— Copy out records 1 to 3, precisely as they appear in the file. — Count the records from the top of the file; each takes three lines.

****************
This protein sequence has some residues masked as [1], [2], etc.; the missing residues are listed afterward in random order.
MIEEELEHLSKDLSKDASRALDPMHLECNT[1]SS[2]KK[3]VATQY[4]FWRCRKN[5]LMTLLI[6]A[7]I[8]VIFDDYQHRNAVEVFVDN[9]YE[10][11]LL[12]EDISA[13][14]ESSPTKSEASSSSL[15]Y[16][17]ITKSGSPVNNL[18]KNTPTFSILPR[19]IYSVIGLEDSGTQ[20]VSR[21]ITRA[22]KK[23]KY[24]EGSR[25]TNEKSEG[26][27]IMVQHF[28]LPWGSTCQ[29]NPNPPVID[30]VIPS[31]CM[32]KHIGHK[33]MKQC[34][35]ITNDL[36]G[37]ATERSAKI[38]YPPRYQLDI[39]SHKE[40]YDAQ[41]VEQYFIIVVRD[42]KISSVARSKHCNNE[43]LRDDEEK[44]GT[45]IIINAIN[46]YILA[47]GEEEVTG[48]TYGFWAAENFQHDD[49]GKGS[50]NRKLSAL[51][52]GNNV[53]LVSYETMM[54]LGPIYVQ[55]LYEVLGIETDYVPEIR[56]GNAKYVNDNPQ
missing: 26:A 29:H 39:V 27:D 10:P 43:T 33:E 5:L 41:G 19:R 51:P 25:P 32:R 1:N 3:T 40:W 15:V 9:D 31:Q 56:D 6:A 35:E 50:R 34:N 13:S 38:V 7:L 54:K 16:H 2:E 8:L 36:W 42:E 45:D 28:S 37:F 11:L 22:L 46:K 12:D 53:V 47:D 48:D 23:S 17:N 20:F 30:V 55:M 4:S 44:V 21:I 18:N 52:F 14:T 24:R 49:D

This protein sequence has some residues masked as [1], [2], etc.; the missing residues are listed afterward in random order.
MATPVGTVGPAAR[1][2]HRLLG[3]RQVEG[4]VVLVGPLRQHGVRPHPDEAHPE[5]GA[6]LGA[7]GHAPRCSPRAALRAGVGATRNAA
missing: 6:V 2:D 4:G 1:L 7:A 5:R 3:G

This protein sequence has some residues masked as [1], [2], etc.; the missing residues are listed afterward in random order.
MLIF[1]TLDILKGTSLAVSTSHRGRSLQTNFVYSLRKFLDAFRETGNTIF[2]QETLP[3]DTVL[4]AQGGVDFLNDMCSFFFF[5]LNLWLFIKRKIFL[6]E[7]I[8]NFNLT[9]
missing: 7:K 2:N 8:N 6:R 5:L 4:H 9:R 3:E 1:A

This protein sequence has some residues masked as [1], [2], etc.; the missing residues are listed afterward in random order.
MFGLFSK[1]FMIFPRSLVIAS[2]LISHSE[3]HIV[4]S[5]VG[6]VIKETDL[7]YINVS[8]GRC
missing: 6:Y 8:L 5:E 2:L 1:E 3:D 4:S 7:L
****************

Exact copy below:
This protein sequence has some residues masked as [1], [2], etc.; the missing residues are listed afterward in random order.
MIEEELEHLSKDLSKDASRALDPMHLECNT[1]SS[2]KK[3]VATQY[4]FWRCRKN[5]LMTLLI[6]A[7]I[8]VIFDDYQHRNAVEVFVDN[9]YE[10][11]LL[12]EDISA[13][14]ESSPTKSEASSSSL[15]Y[16][17]ITKSGSPVNNL[18]KNTPTFSILPR[19]IYSVIGLEDSGTQ[20]VSR[21]ITRA[22]KK[23]KY[24]EGSR[25]TNEKSEG[26][27]IMVQHF[28]LPWGSTCQ[29]NPNPPVID[30]VIPS[31]CM[32]KHIGHK[33]MKQC[34][35]ITNDL[36]G[37]ATERSAKI[38]YPPRYQLDI[39]SHKE[40]YDAQ[41]VEQYFIIVVRD[42]KISSVARSKHCNNE[43]LRDDEEK[44]GT[45]IIINAIN[46]YILA[47]GEEEVTG[48]TYGFWAAENFQHDD[49]GKGS[50]NRKLSAL[51][52]GNNV[53]LVSYETMM[54]LGPIYVQ[55]LYEVLGIETDYVPEIR[56]GNAKYVNDNPQ
missing: 26:A 29:H 39:V 27:D 10:P 43:T 33:E 5:L 41:G 19:R 51:P 25:P 32:R 1:N 3:T 40:W 15:V 9:D 31:Q 56:D 6:A 35:E 50:R 34:N 13:S 38:V 7:L 54:K 16:H 2:E 8:L 36:W 42:E 45:D 28:S 37:F 11:L 22:L 46:K 12:D 53:V 47:D 48:D 23:S 17:N 20:F 30:V 55:M 4:S 44:V 21:I 18:N 52:F 14:T 24:R 49:D

This protein sequence has some residues masked as [1], [2], etc.; the missing residues are listed afterward in random order.
MATPVGTVGPAAR[1][2]HRLLG[3]RQVEG[4]VVLVGPLRQHGVRPHPDEAHPE[5]GA[6]LGA[7]GHAPRCSPRAALRAGVGATRNAA
missing: 6:V 2:D 4:G 1:L 7:A 5:R 3:G

This protein sequence has some residues masked as [1], [2], etc.; the missing residues are listed afterward in random order.
MLIF[1]TLDILKGTSLAVSTSHRGRSLQTNFVYSLRKFLDAFRETGNTIF[2]QETLP[3]DTVL[4]AQGGVDFLNDMCSFFFF[5]LNLWLFIKRKIFL[6]E[7]I[8]NFNLT[9]
missing: 7:K 2:N 8:N 6:R 5:L 4:H 9:R 3:E 1:A